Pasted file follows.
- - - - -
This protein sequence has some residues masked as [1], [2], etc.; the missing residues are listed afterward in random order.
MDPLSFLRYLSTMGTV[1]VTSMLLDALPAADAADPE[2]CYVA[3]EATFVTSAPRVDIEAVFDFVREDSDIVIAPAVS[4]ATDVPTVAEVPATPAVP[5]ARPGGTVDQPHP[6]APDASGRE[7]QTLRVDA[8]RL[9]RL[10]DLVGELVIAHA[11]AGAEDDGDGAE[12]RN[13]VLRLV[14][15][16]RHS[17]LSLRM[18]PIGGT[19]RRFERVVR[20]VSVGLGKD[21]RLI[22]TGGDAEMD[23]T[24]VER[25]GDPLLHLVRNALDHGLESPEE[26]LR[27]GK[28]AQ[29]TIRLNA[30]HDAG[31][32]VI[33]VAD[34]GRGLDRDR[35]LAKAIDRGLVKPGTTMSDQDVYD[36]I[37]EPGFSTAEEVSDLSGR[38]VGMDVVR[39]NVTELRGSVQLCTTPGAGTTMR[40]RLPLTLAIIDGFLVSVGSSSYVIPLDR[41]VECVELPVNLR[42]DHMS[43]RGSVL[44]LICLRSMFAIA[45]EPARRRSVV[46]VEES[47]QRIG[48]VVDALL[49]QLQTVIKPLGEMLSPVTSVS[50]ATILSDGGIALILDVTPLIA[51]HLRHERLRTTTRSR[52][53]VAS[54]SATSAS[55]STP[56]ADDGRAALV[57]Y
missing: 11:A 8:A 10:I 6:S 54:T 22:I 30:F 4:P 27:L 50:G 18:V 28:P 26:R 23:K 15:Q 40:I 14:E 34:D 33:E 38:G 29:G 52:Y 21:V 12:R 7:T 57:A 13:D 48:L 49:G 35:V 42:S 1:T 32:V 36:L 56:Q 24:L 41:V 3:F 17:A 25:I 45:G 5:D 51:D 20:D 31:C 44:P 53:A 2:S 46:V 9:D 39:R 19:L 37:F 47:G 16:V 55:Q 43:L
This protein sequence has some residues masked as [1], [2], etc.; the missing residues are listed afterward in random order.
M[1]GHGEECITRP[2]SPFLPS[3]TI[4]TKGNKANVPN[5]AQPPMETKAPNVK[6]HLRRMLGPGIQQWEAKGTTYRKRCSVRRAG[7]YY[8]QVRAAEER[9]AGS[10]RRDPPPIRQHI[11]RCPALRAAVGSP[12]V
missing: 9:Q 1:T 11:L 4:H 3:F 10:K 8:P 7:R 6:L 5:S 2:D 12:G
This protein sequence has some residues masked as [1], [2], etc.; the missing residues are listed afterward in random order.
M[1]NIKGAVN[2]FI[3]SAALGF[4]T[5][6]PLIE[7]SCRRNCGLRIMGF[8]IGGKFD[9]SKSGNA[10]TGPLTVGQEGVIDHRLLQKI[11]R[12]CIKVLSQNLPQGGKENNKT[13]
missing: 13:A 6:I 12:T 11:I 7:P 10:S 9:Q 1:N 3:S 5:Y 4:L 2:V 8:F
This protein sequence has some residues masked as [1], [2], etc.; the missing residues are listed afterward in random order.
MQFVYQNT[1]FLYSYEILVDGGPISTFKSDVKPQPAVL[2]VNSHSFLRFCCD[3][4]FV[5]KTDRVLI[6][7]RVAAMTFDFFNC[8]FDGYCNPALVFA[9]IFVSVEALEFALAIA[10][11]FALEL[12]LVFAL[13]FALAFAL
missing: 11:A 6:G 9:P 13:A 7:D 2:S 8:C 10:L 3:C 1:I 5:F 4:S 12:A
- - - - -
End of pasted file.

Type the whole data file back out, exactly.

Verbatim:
This protein sequence has some residues masked as [1], [2], etc.; the missing residues are listed afterward in random order.
MDPLSFLRYLSTMGTV[1]VTSMLLDALPAADAADPE[2]CYVA[3]EATFVTSAPRVDIEAVFDFVREDSDIVIAPAVS[4]ATDVPTVAEVPATPAVP[5]ARPGGTVDQPHP[6]APDASGRE[7]QTLRVDA[8]RL[9]RL[10]DLVGELVIAHA[11]AGAEDDGDGAE[12]RN[13]VLRLV[14][15][16]RHS[17]LSLRM[18]PIGGT[19]RRFERVVR[20]VSVGLGKD[21]RLI[22]TGGDAEMD[23]T[24]VER[25]GDPLLHLVRNALDHGLESPEE[26]LR[27]GK[28]AQ[29]TIRLNA[30]HDAG[31][32]VI[33]VAD[34]GRGLDRDR[35]LAKAIDRGLVKPGTTMSDQDVYD[36]I[37]EPGFSTAEEVSDLSGR[38]VGMDVVR[39]NVTELRGSVQLCTTPGAGTTMR[40]RLPLTLAIIDGFLVSVGSSSYVIPLDR[41]VECVELPVNLR[42]DHMS[43]RGSVL[44]LICLRSMFAIA[45]EPARRRSVV[46]VEES[47]QRIG[48]VVDALL[49]QLQTVIKPLGEMLSPVTSVS[50]ATILSDGGIALILDVTPLIA[51]HLRHERLRTTTRSR[52][53]VAS[54]SATSAS[55]STP[56]ADDGRAALV[57]Y
missing: 11:A 8:A 10:I 6:S 54:T 22:I 30:F 4:P 27:L 50:G 18:V 28:P 26:R 23:K 15:Q 40:I 14:E 34:D 33:E 38:G 29:G 52:Y 21:V 12:R 7:T 57:A 13:D 48:L 49:G 35:V 42:S 1:T 32:V 36:L 56:Q 24:L 41:V 3:F 17:A 25:I 45:G 5:D 51:D 20:D 31:C 44:P 53:A 2:S 46:V 9:D 39:R 19:L 37:F 47:G 16:V 55:Q 43:L
This protein sequence has some residues masked as [1], [2], etc.; the missing residues are listed afterward in random order.
M[1]GHGEECITRP[2]SPFLPS[3]TI[4]TKGNKANVPN[5]AQPPMETKAPNVK[6]HLRRMLGPGIQQWEAKGTTYRKRCSVRRAG[7]YY[8]QVRAAEER[9]AGS[10]RRDPPPIRQHI[11]RCPALRAAVGSP[12]V
missing: 9:Q 1:T 11:L 4:H 3:F 10:K 8:P 7:R 6:L 5:S 2:D 12:G
This protein sequence has some residues masked as [1], [2], etc.; the missing residues are listed afterward in random order.
M[1]NIKGAVN[2]FI[3]SAALGF[4]T[5][6]PLIE[7]SCRRNCGLRIMGF[8]IGGKFD[9]SKSGNA[10]TGPLTVGQEGVIDHRLLQKI[11]R[12]CIKVLSQNLPQGGKENNKT[13]
missing: 13:A 6:I 12:T 11:I 7:P 10:S 9:Q 1:N 3:S 5:Y 4:L 2:V 8:F
This protein sequence has some residues masked as [1], [2], etc.; the missing residues are listed afterward in random order.
MQFVYQNT[1]FLYSYEILVDGGPISTFKSDVKPQPAVL[2]VNSHSFLRFCCD[3][4]FV[5]KTDRVLI[6][7]RVAAMTFDFFNC[8]FDGYCNPALVFA[9]IFVSVEALEFALAIA[10][11]FALEL[12]LVFAL[13]FALAFAL
missing: 11:A 6:G 9:P 13:A 7:D 2:S 8:C 10:L 3:C 1:I 5:F 4:S 12:A